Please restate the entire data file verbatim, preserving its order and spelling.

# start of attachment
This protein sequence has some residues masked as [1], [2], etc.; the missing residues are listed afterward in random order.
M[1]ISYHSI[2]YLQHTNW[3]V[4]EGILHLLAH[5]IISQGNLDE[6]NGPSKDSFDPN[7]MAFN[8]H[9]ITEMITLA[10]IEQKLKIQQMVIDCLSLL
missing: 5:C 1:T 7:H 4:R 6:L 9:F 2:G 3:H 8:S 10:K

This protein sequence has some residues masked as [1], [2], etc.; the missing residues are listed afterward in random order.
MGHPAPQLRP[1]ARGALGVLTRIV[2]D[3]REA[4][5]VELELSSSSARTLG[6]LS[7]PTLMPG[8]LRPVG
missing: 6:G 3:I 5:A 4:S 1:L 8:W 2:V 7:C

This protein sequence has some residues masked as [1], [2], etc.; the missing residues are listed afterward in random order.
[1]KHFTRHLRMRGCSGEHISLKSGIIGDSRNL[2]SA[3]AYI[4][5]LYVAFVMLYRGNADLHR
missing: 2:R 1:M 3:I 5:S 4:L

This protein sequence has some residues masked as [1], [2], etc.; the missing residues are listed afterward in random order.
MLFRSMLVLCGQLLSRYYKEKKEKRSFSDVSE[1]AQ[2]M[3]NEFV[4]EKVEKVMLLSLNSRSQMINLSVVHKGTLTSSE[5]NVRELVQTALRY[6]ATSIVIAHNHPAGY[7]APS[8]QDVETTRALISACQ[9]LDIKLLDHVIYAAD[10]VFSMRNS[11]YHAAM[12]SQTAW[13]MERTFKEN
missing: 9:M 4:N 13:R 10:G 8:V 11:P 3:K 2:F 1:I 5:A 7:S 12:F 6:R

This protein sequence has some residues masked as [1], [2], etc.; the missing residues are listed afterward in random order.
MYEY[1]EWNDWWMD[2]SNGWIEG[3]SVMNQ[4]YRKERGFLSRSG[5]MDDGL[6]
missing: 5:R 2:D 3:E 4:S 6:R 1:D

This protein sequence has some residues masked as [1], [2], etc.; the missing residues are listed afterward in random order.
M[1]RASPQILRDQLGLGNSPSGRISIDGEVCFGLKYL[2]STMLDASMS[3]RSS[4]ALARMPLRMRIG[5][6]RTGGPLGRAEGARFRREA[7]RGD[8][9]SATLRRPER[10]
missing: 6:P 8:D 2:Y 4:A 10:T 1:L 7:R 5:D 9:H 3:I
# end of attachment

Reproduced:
This protein sequence has some residues masked as [1], [2], etc.; the missing residues are listed afterward in random order.
M[1]ISYHSI[2]YLQHTNW[3]V[4]EGILHLLAH[5]IISQGNLDE[6]NGPSKDSFDPN[7]MAFN[8]H[9]ITEMITLA[10]IEQKLKIQQMVIDCLSLL
missing: 5:C 1:T 7:H 4:R 6:L 9:F 2:G 3:H 8:S 10:K

This protein sequence has some residues masked as [1], [2], etc.; the missing residues are listed afterward in random order.
MGHPAPQLRP[1]ARGALGVLTRIV[2]D[3]REA[4][5]VELELSSSSARTLG[6]LS[7]PTLMPG[8]LRPVG
missing: 6:G 3:I 5:A 4:S 1:L 8:W 2:V 7:C

This protein sequence has some residues masked as [1], [2], etc.; the missing residues are listed afterward in random order.
[1]KHFTRHLRMRGCSGEHISLKSGIIGDSRNL[2]SA[3]AYI[4][5]LYVAFVMLYRGNADLHR
missing: 2:R 1:M 3:I 5:S 4:L

This protein sequence has some residues masked as [1], [2], etc.; the missing residues are listed afterward in random order.
MLFRSMLVLCGQLLSRYYKEKKEKRSFSDVSE[1]AQ[2]M[3]NEFV[4]EKVEKVMLLSLNSRSQMINLSVVHKGTLTSSE[5]NVRELVQTALRY[6]ATSIVIAHNHPAGY[7]APS[8]QDVETTRALISACQ[9]LDIKLLDHVIYAAD[10]VFSMRNS[11]YHAAM[12]SQTAW[13]MERTFKEN
missing: 9:M 4:N 13:R 10:G 8:V 11:P 3:K 2:F 1:I 5:A 7:S 12:F 6:R

This protein sequence has some residues masked as [1], [2], etc.; the missing residues are listed afterward in random order.
MYEY[1]EWNDWWMD[2]SNGWIEG[3]SVMNQ[4]YRKERGFLSRSG[5]MDDGL[6]
missing: 5:R 2:D 3:E 4:S 6:R 1:D

This protein sequence has some residues masked as [1], [2], etc.; the missing residues are listed afterward in random order.
M[1]RASPQILRDQLGLGNSPSGRISIDGEVCFGLKYL[2]STMLDASMS[3]RSS[4]ALARMPLRMRIG[5][6]RTGGPLGRAEGARFRREA[7]RGD[8][9]SATLRRPER[10]
missing: 6:P 8:D 2:Y 4:A 10:T 1:L 7:R 5:D 9:H 3:I